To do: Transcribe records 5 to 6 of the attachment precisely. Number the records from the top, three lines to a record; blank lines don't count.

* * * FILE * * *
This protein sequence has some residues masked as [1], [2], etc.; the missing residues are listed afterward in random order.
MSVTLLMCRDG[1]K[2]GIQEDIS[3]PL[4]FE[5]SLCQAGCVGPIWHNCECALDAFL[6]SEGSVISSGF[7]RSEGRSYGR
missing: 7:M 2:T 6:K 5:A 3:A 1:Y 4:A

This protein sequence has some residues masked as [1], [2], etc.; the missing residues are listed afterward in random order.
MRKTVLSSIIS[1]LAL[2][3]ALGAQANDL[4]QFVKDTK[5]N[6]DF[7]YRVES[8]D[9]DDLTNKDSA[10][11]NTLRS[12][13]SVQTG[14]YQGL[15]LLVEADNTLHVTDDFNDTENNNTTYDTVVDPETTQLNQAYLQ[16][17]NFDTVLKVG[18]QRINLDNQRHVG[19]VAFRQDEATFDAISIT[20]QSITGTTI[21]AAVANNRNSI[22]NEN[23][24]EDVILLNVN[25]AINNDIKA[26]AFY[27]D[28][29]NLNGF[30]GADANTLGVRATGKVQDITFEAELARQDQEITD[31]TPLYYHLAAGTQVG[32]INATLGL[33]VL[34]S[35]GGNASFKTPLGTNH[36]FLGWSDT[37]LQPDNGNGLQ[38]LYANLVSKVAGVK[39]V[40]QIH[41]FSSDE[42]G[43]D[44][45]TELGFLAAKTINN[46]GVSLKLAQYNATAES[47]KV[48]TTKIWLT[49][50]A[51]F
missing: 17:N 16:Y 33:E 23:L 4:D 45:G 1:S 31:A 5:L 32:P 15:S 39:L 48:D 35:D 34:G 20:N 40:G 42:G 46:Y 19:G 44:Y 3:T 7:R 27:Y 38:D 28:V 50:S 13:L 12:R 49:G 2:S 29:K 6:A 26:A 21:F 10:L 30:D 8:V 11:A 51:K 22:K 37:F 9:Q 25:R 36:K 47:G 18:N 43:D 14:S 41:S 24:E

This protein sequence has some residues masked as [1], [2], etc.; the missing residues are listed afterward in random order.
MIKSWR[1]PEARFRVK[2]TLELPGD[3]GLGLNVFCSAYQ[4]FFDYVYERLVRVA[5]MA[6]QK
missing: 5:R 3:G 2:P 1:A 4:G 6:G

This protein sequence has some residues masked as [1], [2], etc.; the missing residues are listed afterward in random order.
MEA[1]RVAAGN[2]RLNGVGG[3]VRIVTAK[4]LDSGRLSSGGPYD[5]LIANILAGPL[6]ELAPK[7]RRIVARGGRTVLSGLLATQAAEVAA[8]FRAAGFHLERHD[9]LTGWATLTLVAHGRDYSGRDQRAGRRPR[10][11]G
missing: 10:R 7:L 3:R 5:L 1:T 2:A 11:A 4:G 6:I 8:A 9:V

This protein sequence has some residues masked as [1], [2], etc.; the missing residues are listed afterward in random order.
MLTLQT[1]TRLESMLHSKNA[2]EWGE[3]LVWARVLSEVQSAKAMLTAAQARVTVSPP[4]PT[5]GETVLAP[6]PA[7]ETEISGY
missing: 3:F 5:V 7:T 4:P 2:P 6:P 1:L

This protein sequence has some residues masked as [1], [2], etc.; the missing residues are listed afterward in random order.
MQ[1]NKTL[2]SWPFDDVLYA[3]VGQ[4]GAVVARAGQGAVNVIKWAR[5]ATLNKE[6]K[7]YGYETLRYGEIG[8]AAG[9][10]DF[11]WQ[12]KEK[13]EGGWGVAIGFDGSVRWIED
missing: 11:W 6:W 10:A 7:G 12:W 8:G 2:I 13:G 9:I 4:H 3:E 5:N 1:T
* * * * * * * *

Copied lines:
This protein sequence has some residues masked as [1], [2], etc.; the missing residues are listed afterward in random order.
MLTLQT[1]TRLESMLHSKNA[2]EWGE[3]LVWARVLSEVQSAKAMLTAAQARVTVSPP[4]PT[5]GETVLAP[6]PA[7]ETEISGY
missing: 3:F 5:V 7:T 4:P 2:P 6:P 1:L

This protein sequence has some residues masked as [1], [2], etc.; the missing residues are listed afterward in random order.
MQ[1]NKTL[2]SWPFDDVLYA[3]VGQ[4]GAVVARAGQGAVNVIKWAR[5]ATLNKE[6]K[7]YGYETLRYGEIG[8]AAG[9][10]DF[11]WQ[12]KEK[13]EGGWGVAIGFDGSVRWIED
missing: 11:W 6:W 10:A 7:G 12:W 8:G 2:I 13:G 9:I 4:H 3:E 5:N 1:T